Fresno Bee column says ALRB and UFW are “partners in crime”

A Fresno Bee column says out loud what a lot of people in the Central Valley have been saying quietly to themselves but seldom out loud: The ALRB and UFW are “partners in crime.”

It starts out with a tough question: “When you have a union and a labor board both being sued by former employees for unjust treatment, how can either be expected to deliver their promises of justice to California’s field workers?”

Guest writers Tal Cloud and Matt Patterson raise a lot of questions in their Fresno Bee op-ed, and the ALRB and UFW can’t answer them without admitting that they’re partners in a criminal racket.

The dying UFW is too lazy to organize, and needs the ALRB to force state-controlled UFW contracts on workers. The ALRB needs the UFW to give it legitimacy, and to serve as the Jerry Brown administration’s tool to pay back the iconic UFW and make it look like someone in the state actually cares about farmworkers.

Ex-ALRB employee sues agency for retaliation against her

“Take recent revelations from a whistleblower inside the Agricultural Labor Relations Board (ALRB): Pauline Alvarez, a former Board field examiner with decades of experience in the agency, has filed a retaliation lawsuit against her former employers,” Cloud and Patterson write.

“Alvarez alleges that ALRB lawyers instructed her and other agents to engage in witness tampering and manufacturing of evidence to benefit the UFW in the union’s labor dispute with Gerawan Farming, Inc,” they continue.

“Worse, Alvarez alleges in her suit that she was punished for balking at engaging in the illegal and unethical activity.”

Ex-UFW employees win wage theft suit against union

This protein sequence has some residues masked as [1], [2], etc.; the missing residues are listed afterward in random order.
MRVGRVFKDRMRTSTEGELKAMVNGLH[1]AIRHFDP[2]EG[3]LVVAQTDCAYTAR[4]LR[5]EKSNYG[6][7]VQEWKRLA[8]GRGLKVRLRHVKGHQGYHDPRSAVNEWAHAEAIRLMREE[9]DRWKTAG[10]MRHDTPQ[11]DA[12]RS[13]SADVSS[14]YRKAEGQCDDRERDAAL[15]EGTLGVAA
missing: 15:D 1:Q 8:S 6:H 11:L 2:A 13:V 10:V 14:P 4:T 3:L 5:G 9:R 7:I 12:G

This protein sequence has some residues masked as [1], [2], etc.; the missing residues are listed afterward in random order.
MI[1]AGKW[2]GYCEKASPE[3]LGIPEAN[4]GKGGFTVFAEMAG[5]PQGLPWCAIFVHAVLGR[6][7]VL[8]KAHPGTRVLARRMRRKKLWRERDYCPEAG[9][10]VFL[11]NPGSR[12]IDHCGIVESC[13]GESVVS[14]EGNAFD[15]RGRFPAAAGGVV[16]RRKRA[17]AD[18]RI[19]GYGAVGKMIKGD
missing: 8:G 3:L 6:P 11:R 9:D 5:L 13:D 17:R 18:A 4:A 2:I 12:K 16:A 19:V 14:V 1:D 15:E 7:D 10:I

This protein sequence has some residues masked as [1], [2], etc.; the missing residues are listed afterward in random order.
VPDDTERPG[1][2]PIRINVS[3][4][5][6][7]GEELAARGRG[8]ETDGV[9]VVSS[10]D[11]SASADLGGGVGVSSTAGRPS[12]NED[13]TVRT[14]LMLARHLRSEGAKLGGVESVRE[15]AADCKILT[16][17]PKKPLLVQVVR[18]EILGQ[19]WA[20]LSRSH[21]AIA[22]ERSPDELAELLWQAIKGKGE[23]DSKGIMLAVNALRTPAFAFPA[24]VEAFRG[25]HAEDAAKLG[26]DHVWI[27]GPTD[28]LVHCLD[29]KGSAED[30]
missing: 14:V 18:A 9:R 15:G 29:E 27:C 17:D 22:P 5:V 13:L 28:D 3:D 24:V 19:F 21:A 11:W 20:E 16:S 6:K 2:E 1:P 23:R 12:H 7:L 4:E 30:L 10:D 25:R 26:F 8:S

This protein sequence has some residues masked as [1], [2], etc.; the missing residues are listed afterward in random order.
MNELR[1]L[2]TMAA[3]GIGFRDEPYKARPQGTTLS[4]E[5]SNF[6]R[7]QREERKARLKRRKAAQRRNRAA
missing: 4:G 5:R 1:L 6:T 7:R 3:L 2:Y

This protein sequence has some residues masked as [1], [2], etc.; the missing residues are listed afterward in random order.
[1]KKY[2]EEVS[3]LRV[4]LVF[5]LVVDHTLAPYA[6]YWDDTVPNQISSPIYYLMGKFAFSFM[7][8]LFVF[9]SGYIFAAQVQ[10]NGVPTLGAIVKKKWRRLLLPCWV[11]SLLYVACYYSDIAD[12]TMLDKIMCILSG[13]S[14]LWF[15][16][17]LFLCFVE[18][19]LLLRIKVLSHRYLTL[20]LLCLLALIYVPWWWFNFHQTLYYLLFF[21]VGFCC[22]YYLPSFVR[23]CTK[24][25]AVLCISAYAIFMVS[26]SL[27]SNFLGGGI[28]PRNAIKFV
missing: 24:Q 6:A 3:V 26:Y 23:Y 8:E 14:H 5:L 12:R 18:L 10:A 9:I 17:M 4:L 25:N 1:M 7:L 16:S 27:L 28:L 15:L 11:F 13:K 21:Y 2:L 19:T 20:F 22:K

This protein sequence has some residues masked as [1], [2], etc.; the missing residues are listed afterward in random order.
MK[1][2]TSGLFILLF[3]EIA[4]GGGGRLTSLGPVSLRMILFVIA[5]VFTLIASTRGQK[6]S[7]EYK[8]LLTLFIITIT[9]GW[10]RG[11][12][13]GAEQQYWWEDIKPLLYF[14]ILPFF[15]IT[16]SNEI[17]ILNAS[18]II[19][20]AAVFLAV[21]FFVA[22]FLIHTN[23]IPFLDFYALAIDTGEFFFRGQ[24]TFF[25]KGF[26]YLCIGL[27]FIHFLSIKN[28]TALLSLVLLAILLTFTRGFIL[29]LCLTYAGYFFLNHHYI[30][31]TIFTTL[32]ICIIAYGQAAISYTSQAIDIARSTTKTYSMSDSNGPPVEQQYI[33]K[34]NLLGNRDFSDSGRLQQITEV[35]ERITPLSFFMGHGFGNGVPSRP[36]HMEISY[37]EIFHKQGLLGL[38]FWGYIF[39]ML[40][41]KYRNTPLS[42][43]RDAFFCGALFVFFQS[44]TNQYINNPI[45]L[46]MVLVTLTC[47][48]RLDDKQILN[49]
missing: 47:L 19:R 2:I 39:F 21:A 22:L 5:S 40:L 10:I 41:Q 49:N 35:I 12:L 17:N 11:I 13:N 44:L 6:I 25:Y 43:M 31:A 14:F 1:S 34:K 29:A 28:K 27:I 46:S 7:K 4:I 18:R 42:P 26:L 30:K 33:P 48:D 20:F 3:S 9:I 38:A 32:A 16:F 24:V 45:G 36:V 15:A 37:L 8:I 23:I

The Monterey Superior Court found the UFW guilty of ripping off its own workers, and retaliating against a worker who tried to set up an employee’s union.

“That’s right,” Cloud and Patterson say, “the union allegedly formed by Cesar Chavez to secure just pay for farmworkers is guilty of underpayingits own workers.”

“It’s shameful that a union that says it protects the human rights of farmworkers has been violating the rights of its own employees,” one of the former UFW organizers, Francisco Cerritos, says. “It’s a product of the new management of the UFW. They no longer represent the workers.”

Other Central Valley growers are too chicken to speak the truth about ALRB

“Many growers in the Valley have looked upon the persecution of the Gerawan workers with disgust, but have been reluctant to publicly say how they feel. Sacramento, after all, is an enormous and ravenous crocodile, and growers hope that once it eats Gerawan, it will be sated and sleepy and let them alone,” Cloud and Patterson argue.

Time for FBI to investigate ALRB

The one-party state of California is obviously too corrupt to permit the checks and balances necessary to get to the bottom of the problem.

“Pauline Alvarez’s story we know, thanks to her bravery. But does anyone think she’s the only one with such a tale to tell?” ask Cloud and Patterson. “How many board employees were told to lie, cheat and steel on behalf of the union since Brown created the Board in 1975?”

“Fresno Assemblyman Jim Patterson recently called on the FBI to investigate Gov. Jerry Brown’s corrupt institution. This would be a worthwhile use of the FBI’s resources; after all, investigating and prosecuting public corruption is one of its core missions.”

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